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Talking to Children About Lent

February 22 2018
February 22 2018


Lent can offer parents a rich opportunity to bring the Gospel home to our children’s hearts. My kids love and look forward to Christian holidays, but this year I realized that although they are familiar with the rhythms of the church calendar, sometimes I am taking for granted that they fully grasp the deeper meanings of the seasons. This year, we were able to further discuss the symbols and story of Lent.

Sometimes the best way to start is to talk about the joy and glory of Easter. Starting with Easter, you can discuss Jesus’ death and resurrection and what that means for us. Easter Sunday celebrates Jesus’ return from the dead. The concepts of resurrection and life after death are fundamental to the Christian faith, so introduce them early. Working backwards from there, you can discuss our sin and need for a Savior and how the Season of Lent is a time for remembering.

My children have viewed Ash Wednesday as a “kick-off” of sorts to the Easter season of Lent. While it's true that Ash Wednesday is the first day of Lent, this year we spoke more on the significance and symbolism of the day within the larger context of the season. The symbolic drawing of a cross with ashes on the forehead is meant to remind us of our mortality and need for a Savior. The significance of 40 days of Lent correlates to the Old Testament wanderings in the wilderness of the children of Israel (40 years) and the also to the New Testament time of temptation and testing for Jesus in the desert (40 days). While it might be difficult for children to understand the concept of spiritual times of “desert,” they can certainly understand loneliness, sadness, pain, fear, and confusion. It is during these times that we see our need for Christ more sharply.

Adopting a Lenten practice as a family can be helpful in continuing the conversation. Instead of focusing on self-denial in a bleak way, in our family we have highlighted the need to pare down distractions in our life so we can confess our sins and focus on the work Jesus did for us. We can use our time prayerfully in order to ready our hearts for the celebration of Easter—the grace of forgiveness, the gift of salvation, and our hope in the Resurrection. In our home, one simple way we have found to focus our hearts on Christ is to record our sins during Lent to set our hearts and minds on repentance. Each night around the dinner table, we light a single candle and confess our failings and shortcomings for that day. We even ask forgiveness of family members when appropriate. We recite I John 1:9 together- “If we confess our sins, he is faithful and just to forgive us our sins and to cleanse us from all unrighteousness.” We write them down. It is a very humbling and sobering reminder that we need Jesus again and again. After we write down our sins, we put them into a box. On Holy Week (usually Good Friday), we have a bonfire and cast all the pieces of paper into our fire pit. This physical and visual reminder of what Christ did for us retells what happens when we confess and receive forgiveness.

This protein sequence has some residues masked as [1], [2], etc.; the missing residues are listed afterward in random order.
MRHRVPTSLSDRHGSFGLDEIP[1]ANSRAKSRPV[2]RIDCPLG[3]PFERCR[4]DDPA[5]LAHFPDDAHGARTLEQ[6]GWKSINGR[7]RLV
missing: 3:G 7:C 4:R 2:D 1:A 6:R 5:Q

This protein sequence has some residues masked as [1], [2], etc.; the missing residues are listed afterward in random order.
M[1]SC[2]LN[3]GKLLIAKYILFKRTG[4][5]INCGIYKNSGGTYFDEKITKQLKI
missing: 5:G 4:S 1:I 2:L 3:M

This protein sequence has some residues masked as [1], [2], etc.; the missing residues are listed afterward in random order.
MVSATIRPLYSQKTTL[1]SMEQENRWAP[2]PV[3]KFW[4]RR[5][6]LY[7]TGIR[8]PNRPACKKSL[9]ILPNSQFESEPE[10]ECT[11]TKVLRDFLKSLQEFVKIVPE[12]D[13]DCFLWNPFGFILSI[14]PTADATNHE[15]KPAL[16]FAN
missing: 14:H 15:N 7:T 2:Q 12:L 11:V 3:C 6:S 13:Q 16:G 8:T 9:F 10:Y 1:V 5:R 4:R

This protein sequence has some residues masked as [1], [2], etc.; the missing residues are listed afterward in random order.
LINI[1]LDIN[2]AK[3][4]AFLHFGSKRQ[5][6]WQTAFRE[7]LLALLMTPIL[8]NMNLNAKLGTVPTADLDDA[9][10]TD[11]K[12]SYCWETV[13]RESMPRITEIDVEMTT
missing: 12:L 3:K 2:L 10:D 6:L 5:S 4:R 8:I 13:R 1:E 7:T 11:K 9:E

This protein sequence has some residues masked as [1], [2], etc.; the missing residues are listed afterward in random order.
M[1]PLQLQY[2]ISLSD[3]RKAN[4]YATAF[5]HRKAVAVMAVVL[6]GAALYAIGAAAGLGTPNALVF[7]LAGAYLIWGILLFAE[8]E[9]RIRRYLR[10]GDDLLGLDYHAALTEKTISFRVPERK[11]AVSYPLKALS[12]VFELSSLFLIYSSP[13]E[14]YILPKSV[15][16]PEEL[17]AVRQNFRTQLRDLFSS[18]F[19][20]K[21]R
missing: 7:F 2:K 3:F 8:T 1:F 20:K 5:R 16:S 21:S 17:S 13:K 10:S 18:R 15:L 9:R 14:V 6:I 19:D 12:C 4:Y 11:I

If you do choose to give something up, consider doing that as a family as well - sweets, chocolate, TV, devices or shopping for non-essentials, for example. Another alternative can be trying a combination of these practices, rotating one per week. In an attempt to practice being more loving to siblings and parents, maybe even agree to try fasting from arguing and discord! This is a wonderful time to remind children that in the Christian life, we not only want to practice the “putting off” certain things, but also, the “putting on” of things that are others-oriented—prayer, sharing toys, hospitality, giving of our time volunteering, helping others, etc.

Talk about the key days of Lent including Ash Wednesday, Palm Sunday marking Jesus’ triumphal entry into Jerusalem, Maundy Thursday, the night before Christ died, and his Last Supper with the disciples, and Good Friday, when we remember his death on the cross. End Holy Week by looking to the joy of Easter! Speak with enthusiasm about the symbolism we see all around us this time of year (eggs= new life; butterflies=new creation; flowers in bloom= our growth in Christ). Let us together endeavor to speak of the Lord’s goodness and mercy often to our children as we welcome Easter together with unbridled joy.

For more practical tips and ideas see this post.


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